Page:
The Terrifying Sounds of Raging Wildfires

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Forest fires can reach 2,000 Fahrenheit. That’s about 1/5 the temperature of the surface of the sun.

But what is the impact of such high temperatures on the soil and plants of our forests? To answer these questions, USDA Forest Service decided to study a prescribed fire from start to finish. And the sound of the forest fire is just eerie:

Answering questions about the impact and consequences of wildfires on the soil and plants of our forests and how do the intensity and heat of a wildfire impact its behavior, smoke and the surrounding weather is difficult since it is hard to predict when and where fires will occur.

So a team of scientists from USDA Forest Service and the interagency Fire and Smoke Model Evaluation Experiment, or FASMEE set 2,000 acres of the Fishlake National Forest in Utah on fire this past June and studied its development from the beginning ot its end.

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A high-intensity prescribed fire consumes trees on the Fishlake National Forest in Utah. USDA Forest Service photo by Roger Ottmar.

As reported by USDA:

After months of planning and preparation, Fishlake National Forest fire crews ignited more than 2,000 acres of Utah forest in an effort to consume living upper canopy vegetation and initiate growth of new vegetation. This June 2019 prescribed fire was designed to restore aspen ecosystems by removing conifer trees and stimulating the regrowth of aspen.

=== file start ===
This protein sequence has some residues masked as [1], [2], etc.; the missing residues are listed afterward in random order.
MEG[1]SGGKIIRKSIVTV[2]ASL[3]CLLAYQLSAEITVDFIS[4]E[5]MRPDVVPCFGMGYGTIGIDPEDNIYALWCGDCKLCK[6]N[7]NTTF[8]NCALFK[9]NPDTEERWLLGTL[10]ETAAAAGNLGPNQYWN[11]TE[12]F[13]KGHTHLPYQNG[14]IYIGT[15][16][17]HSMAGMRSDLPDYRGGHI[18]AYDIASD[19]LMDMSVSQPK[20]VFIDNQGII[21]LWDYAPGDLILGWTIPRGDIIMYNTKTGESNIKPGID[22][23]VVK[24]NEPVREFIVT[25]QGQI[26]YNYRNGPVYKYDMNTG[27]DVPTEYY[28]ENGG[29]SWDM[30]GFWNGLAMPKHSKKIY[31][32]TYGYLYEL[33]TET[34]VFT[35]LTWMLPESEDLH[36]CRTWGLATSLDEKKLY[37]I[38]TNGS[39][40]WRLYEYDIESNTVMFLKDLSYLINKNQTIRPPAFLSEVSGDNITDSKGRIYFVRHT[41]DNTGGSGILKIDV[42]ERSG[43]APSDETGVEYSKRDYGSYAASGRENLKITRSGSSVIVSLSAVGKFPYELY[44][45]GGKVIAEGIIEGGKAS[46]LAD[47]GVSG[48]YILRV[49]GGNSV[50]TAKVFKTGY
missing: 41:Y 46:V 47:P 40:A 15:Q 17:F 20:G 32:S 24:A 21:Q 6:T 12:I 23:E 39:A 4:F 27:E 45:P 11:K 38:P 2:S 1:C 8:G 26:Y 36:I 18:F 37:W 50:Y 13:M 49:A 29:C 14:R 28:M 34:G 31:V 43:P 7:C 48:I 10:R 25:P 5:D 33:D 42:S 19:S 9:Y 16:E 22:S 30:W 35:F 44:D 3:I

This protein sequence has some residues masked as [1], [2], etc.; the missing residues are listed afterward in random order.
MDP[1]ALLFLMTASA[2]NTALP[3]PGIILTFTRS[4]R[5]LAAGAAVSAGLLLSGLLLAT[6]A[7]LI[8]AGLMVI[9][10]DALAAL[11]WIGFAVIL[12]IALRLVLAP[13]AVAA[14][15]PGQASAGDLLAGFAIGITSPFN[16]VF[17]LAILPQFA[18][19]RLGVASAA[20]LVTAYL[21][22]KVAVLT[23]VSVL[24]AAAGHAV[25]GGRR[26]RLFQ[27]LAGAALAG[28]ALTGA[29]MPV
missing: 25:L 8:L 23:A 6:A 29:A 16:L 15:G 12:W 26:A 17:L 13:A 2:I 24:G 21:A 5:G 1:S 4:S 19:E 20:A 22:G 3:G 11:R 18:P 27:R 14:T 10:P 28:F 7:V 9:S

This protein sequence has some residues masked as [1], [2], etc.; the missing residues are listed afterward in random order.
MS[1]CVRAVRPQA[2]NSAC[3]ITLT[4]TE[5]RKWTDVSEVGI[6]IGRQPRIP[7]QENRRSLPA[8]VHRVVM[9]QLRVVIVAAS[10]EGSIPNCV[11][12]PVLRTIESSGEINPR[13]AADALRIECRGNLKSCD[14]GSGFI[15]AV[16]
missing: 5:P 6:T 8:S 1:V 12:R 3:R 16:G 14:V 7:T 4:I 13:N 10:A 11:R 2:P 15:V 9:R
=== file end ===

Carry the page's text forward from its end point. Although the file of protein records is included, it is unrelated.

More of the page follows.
Researchers at the Pacific Northwest Research Station and Rocky Mountain Research Station, as well as other FASMEE participants, saw the fire as a unique opportunity for study. Prior to the fire, Forest Service research experts took measurements of the forest vegetation and fuel loads. They also set up special fire-proof equipment to record and measure the heat of the fire throughout the project. Embedded below is a video recorded during the burn.

Fishlake National Forest Manning Creek burn sensor from Forest Service on Vimeo.

During the fire, scientists used LiDAR, radar, aircraft and satellite imagery, weather and atmospheric measurements, and ground monitoring to study the fuel (dead materials) consumed, fire behavior and the fire’s impact on living vegetation. Scientists will continue to monitor the area to determine how vegetation recovers after fire.

Building upon this success, experts are planning a similar project for later this fall to continue studying and learning about fire.

The data is invaluable to predict fire behavior, smoke impacts and the short- and long-term effects of extreme fires.

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